Wellness days boost health perks

Workplace wellness days can boost employee engagement with health and wellbeing benefits


Wellness days in the workplace can be used to communicate and highlight health and wellbeing benefits offered as part of a formal employer-paid package or as flexible or voluntary benefits.

Justin Crossland, senior consultant at Towers Watson, says: “These events make employees more aware of health benefi ts and promote a preventative approach to healthcare.”

Jay Harris, managing director at Workplace Healthcare, adds: “Employers can mix and match services to create a day that is general in content or targets key health messages.”

It is hard to put a cost on a wellness day: it will depend on the employer’s arrangements with providers and suppliers. What is included will also depend on the employer’s HR objectives. Oliver Gray, managing director at EnergiseYou, says: “It should be part of an ongoing health and wellbeing strategy, and should measure return on investment as well.”

Employee Benefits has compiled the following list of ingredients for a wellness day.


One-hour sessions can cover health issues such as emotional resilience, work-life balance, sleep and cancer prevention. Leanne Rigby, director at Feel Good, says: “Smaller interactive workshop sessions are popular and effective.” Sessions are often linked with national health awareness days. Philip Gibbs, head of wellbeing at Roodlane Medical, says: “For World Heart Day, we worked with a number of employers to educate staff about heart care.”

Health assessments or biometric measurements can be offered to highlight other health benefits. “Consultants can be on hand to provide tests on blood pressure, cholesterol, lung function, urine screening, body mass index (BMI), height and weight,” says Harris. But Gray has found health screening is not as popular as it once was and believes checks such as BMI are best carried out by a doctor.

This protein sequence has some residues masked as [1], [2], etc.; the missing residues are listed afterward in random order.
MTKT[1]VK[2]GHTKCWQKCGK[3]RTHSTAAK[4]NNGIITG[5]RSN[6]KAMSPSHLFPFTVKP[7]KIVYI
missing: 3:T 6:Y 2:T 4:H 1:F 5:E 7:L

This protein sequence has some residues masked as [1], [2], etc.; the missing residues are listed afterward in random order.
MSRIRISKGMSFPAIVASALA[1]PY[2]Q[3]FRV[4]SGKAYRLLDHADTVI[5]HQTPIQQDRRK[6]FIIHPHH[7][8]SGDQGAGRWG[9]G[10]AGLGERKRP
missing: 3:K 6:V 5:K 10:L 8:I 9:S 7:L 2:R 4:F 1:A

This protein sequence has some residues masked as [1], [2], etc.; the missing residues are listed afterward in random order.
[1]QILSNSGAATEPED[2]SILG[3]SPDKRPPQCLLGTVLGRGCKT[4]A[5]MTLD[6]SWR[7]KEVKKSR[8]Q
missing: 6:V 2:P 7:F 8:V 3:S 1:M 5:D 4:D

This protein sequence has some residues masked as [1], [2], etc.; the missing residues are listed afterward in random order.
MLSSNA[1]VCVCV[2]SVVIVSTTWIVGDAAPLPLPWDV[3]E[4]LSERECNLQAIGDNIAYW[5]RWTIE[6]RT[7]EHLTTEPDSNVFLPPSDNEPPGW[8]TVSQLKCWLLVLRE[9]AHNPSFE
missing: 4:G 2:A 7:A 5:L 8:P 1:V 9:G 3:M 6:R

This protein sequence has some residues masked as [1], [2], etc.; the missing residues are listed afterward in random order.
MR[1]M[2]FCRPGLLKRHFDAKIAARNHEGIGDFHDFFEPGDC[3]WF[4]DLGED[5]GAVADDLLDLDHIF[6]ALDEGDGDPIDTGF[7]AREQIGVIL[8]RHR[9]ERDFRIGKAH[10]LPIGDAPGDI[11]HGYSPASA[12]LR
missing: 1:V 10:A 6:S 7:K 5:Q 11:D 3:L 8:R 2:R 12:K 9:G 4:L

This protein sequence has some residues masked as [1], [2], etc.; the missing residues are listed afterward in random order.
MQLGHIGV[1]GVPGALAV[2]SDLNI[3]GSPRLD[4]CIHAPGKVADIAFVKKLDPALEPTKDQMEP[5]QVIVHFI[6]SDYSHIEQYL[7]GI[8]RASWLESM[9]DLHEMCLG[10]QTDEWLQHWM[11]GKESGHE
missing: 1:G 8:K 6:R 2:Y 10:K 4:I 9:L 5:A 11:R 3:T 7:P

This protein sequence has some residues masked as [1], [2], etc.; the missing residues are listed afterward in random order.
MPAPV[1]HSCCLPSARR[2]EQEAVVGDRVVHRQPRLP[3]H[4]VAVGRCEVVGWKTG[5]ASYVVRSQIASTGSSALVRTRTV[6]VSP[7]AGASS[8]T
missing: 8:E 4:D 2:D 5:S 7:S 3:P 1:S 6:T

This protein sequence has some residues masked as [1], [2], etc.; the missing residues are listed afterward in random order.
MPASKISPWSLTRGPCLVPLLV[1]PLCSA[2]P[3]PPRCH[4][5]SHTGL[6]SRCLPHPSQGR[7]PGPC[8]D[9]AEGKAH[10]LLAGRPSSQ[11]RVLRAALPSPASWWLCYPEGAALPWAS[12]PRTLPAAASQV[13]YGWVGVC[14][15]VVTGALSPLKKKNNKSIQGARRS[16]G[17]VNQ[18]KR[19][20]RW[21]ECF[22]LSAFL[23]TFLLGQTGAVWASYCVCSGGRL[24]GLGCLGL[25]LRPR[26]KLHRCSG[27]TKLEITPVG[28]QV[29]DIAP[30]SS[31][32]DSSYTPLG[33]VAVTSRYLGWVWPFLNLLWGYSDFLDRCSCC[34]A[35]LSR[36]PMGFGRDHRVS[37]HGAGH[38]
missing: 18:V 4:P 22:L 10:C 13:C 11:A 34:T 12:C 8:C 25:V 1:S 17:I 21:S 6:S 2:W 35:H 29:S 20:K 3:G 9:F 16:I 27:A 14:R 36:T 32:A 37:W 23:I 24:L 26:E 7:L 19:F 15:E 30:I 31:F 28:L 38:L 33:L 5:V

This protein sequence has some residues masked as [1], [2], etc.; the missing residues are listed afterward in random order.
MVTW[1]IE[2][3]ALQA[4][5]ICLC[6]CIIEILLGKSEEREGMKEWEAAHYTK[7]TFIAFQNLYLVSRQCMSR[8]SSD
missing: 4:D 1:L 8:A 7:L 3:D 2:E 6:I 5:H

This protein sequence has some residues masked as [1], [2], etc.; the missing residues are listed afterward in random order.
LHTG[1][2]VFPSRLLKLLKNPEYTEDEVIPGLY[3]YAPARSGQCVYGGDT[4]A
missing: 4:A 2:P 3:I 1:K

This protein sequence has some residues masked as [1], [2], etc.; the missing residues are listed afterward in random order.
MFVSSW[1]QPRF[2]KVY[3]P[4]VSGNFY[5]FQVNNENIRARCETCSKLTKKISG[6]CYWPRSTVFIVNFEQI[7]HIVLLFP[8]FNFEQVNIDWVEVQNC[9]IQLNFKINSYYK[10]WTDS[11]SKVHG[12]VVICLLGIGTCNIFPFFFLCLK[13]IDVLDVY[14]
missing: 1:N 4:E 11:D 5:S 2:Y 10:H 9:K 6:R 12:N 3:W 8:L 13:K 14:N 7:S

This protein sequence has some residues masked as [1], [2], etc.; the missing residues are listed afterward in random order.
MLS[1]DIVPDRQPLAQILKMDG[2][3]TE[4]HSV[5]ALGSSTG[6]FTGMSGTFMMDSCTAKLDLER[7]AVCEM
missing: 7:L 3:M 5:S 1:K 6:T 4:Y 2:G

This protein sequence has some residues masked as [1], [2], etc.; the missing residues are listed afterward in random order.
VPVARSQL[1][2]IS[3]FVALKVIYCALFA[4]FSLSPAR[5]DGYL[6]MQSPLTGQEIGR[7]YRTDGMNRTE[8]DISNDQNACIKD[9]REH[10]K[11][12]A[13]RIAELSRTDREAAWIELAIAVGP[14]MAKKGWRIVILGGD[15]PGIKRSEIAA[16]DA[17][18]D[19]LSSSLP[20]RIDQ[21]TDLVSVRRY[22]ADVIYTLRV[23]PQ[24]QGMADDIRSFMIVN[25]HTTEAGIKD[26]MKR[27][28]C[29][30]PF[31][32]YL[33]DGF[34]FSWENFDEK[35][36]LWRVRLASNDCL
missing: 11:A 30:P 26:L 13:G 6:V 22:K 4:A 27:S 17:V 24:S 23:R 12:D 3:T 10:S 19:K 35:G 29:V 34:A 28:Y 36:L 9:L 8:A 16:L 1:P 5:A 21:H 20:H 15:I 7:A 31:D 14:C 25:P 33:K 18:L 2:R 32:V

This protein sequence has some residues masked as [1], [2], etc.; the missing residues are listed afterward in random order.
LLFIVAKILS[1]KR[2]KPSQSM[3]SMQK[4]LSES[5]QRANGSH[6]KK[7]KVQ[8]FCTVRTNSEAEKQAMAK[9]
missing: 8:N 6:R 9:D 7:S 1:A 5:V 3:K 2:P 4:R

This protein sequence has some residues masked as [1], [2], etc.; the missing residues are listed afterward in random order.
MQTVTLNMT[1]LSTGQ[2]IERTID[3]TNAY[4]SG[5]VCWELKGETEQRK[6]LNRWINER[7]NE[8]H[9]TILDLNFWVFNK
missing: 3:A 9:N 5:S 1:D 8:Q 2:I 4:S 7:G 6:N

Options can include yoga, pilates, Zumba, tai chi and kick-boxing. The classes can also be less formal, such as an organised lunchtime walk. John Durrant, managing director of The Pamper Company, says: “Instead of meeting in a stuffy room, have a walk-and-talk outside.”

Access to a physiotherapist, sports massage or ergonomic chair massage are ways to address musculoskeletal issues during a wellness day. Rigby says: “Offering dedicated physiotherapy sessions for those with ongoing back problems at work have had good results.”

Whether done through a workshop, a live tasting demonstration or by providing staff with free fruit drops, learning about nutrition is a key part of wellness days. Feel Good offers tasting workshops, for example. “We provide a framework of advice for energy foods, as well as a tasting table for healthy foods,” says Rigby.

Health and wellbeing zones can be set up to showcase health benefits providers and flag up their offerings to staff . “Ensure providers supply engaging communication for the wellness
day,” says Gray.


Barclays raises interest in wellbeing

Barclays Investment Bank hosted its third health and wellness day in May 2012 to communicate its health benefi ts to its 24,000 staff.

The event is part of the bank’s wellness programme, Living Your Potential.

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Raewyn Bates, wellness programme co-ordinator at Barclays, says: “We place great importance on the health and wellbeing of employees. A healthy workforce is crucial to the success of our business.”

The day included free blood pressure, cholesterol and glucose level checks, a dietician demonstrating healthy meals, and wellness providers promoting Barclays’ smoking-cessation programme, employee assistance programme (EAP) and on-site exercise classes.